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by Gari Meacham, wife of former MLB player & current Blue Jays MiLB coach Bobby Meacham
When my kids were in their tween years we fell into a communication trap that went something like this:
“How was your day?” Long pause…“Fine.”
“What happened during the nine hours I didn’t see you?” Long pause…“Nothing.”
I read somewhere about a mom who tried to pull conversation out of her kids by using a strategy called “Highs and Lows.” The premise is simple. You gather your brood together (a meal, car ride, bed time) and ask, “What were your highs and lows today?” In our family you had to state at least one of each. For some reason, framing a day into highs and lows gave us the chance to think about what makes a good day.
I’m a fervent fan of noticing the highs—the small and big moments that make a good day. So often we get stuck in the lows—the frustration and disappointment of striving to get somewhere we’re not even sure exists.
Last night I had the wives and girlfriends of our baseball team in New Hampshire over for a Bible study. We’re all living in a new city experiencing the chaos of life in pro-ball—so the chance to gather around some good food and good truth is savored.
I bought a brightly colored polka-dot serving tray at Target, and laid out fresh mozzarella and tomato Panini’s; smoked turkey on Focaccia cheese bread; and salads with blueberries, strawberries, and grilled chicken. One of the wives brought chocolate brownies so good the minute they hit our tongues they dissolved. We filled our plates and then sat down to talk about moments.
I shared that God is a lover of moments; and He uses moments—both good and bad, to shape us. This brought us to a question that I have sat on; pounced on; and shook for meaning.
What is a good day in God’s eyes? Does He see our highs and lows as we do? How does He define a successful day?
When you’re married to a ballplayer a good day is defined by getting hits at the plate, pitching with high velocity, and striking batters out. It’s all about numbers—and the box score dictates how well you performed. I shook things up by saying “What if the box score is wrong? What if in God’s eyes you go 3 for 4 at the plate but were horrible to your teammates, and disrespectful to your coach? Is that a good day? What if you went 0 for 3 at the plate and stunk in the field, but encouraged your teammates; played hard to the end; and selflessly helped someone else even though you felt humiliated or tired…to God—which is a better day?”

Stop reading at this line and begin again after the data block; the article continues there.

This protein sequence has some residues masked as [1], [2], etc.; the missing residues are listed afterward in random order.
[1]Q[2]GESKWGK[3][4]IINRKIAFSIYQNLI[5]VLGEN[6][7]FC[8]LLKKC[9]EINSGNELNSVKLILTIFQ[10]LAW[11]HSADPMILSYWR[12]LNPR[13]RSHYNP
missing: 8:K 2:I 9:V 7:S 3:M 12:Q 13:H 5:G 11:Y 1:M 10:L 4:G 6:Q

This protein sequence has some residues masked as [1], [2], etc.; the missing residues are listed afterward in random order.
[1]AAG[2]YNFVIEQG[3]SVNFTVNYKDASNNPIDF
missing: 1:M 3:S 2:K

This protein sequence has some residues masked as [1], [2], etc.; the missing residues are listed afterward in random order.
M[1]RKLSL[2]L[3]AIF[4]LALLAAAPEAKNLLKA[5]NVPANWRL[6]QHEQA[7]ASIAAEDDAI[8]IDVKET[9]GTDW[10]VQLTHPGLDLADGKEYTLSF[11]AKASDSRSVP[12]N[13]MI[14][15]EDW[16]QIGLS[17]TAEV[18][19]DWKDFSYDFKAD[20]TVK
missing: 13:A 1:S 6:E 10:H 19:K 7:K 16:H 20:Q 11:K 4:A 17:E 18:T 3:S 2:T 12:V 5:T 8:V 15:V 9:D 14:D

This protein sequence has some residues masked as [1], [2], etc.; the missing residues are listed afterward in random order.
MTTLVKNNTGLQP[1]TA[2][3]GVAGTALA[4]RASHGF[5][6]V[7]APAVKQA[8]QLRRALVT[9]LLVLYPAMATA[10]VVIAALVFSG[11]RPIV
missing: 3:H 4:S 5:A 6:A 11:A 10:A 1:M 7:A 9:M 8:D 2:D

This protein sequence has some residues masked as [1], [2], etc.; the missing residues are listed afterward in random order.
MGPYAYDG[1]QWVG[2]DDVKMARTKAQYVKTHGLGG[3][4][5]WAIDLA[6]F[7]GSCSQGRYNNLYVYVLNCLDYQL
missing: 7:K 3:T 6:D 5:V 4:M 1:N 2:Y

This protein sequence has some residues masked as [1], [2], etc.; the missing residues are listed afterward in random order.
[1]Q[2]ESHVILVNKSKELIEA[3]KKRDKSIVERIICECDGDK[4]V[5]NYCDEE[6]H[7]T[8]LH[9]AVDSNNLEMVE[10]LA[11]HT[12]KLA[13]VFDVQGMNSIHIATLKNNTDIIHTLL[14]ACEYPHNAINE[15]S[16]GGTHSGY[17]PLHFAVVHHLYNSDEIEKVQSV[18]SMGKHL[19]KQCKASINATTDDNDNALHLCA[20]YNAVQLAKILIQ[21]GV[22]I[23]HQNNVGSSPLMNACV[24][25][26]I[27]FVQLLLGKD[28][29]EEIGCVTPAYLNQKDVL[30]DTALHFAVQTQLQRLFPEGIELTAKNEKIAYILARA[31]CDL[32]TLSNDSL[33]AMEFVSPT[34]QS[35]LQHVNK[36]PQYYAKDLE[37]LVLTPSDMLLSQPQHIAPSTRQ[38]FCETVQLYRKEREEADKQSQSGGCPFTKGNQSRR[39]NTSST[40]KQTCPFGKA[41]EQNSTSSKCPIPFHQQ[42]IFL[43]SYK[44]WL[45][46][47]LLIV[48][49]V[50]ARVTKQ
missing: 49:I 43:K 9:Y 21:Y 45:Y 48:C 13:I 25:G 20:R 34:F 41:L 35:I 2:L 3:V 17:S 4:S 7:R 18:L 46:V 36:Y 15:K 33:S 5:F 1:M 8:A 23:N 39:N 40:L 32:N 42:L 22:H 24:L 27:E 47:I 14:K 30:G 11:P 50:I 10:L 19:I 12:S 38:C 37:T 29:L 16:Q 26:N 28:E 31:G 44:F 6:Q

It’s exhilarating to realize that God has His own criteria for the highs and lows of our days. What we deem as moments of failure, embarrassment, or disappointment are often the moments He loves best.
This morning my daughter explained how a Bible study gathering she’s offering in her living room this summer had a different outcome than she’d hoped. Many of those who said they could come had to cancel; the conversation didn’t flow liked she’d hoped; and she had to shell out $60 for childcare so she could host the gathering. I could hear the frustration in her voice, and the sense that somehow she had missed God’s call on this. I simply said “To God… that was a good day.”
She offered herself—her time, her love, her hope for the glory of God to be built in others.
The outcome doesn’t determine success—the offering does. We live in a world that determines success by numbers, money, fame and labels. God has different criteria.
This morning I received a stunning message from one of the girlfriends that gathered in my living room last night. She shared that after explaining to her boyfriend what we talked about in study, he completely reframed his day at the ballpark. He’s on the injured list, and instead of moping and feeling bad about his circumstance—he helped new ballplayers on the team learn how to chart pitches, and even played with the special needs group of kids in the stands seated next to him. To God—that was a good day.
Perhaps we need to play a little high and low with ourselves. Stopping to note the highs of our days, and redefining what we perceive as lows. When we value our days in this way, twenty-four hours isn’t enough to contain the pleasure of living. The delight in hearing God say, “Today, you lived a good day…”
Gari Meacham is a beloved author and speaker. Her highly acclaimed books “Truly Fed”, “Spirit Hunger” and “Watershed Moments” invite people to truly engage God. Learn more about her at GariMeacham.com.